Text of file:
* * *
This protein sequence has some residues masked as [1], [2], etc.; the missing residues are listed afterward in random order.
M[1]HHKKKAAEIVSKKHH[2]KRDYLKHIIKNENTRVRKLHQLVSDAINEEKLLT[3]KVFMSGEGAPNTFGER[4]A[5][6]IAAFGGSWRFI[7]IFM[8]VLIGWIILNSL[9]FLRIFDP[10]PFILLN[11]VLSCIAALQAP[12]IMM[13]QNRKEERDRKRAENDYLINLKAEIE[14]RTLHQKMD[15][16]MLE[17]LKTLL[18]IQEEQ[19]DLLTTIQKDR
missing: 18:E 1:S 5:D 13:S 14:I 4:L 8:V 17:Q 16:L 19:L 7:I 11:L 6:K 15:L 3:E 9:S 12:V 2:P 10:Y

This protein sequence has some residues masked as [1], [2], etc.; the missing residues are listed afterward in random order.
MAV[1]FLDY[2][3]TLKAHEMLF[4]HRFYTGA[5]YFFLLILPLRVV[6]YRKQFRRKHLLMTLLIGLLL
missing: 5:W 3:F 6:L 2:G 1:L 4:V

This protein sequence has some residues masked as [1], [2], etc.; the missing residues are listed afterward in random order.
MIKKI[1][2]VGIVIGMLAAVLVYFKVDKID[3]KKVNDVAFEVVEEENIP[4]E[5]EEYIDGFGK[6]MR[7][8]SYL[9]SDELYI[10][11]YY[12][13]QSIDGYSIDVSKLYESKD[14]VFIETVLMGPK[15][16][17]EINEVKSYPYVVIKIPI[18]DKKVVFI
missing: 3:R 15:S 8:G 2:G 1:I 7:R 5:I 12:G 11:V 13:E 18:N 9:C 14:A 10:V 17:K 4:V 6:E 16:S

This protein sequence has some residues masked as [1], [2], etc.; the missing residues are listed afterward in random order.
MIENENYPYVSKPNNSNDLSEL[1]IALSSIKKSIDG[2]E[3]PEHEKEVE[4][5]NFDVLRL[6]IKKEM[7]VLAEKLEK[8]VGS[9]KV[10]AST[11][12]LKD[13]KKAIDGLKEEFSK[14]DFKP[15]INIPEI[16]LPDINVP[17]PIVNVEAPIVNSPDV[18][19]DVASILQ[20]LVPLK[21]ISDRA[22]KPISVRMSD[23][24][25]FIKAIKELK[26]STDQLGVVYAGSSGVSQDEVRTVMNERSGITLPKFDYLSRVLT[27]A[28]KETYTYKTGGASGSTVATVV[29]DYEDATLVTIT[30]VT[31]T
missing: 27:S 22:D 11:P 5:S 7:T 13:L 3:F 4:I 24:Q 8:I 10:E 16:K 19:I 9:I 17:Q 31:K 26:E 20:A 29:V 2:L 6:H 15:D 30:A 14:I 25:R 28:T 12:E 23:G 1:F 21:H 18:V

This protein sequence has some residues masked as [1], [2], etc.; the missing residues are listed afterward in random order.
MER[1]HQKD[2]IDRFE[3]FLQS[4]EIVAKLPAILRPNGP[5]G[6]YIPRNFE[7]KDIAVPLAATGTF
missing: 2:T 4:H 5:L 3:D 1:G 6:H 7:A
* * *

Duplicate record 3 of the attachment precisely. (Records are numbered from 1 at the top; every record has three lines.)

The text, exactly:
This protein sequence has some residues masked as [1], [2], etc.; the missing residues are listed afterward in random order.
MIKKI[1][2]VGIVIGMLAAVLVYFKVDKID[3]KKVNDVAFEVVEEENIP[4]E[5]EEYIDGFGK[6]MR[7][8]SYL[9]SDELYI[10][11]YY[12][13]QSIDGYSIDVSKLYESKD[14]VFIETVLMGPK[15][16][17]EINEVKSYPYVVIKIPI[18]DKKVVFI
missing: 3:R 15:S 8:G 2:G 1:I 7:R 5:I 12:G 11:V 13:E 18:N 9:C 14:A 10:V 17:K 4:V 6:E 16:S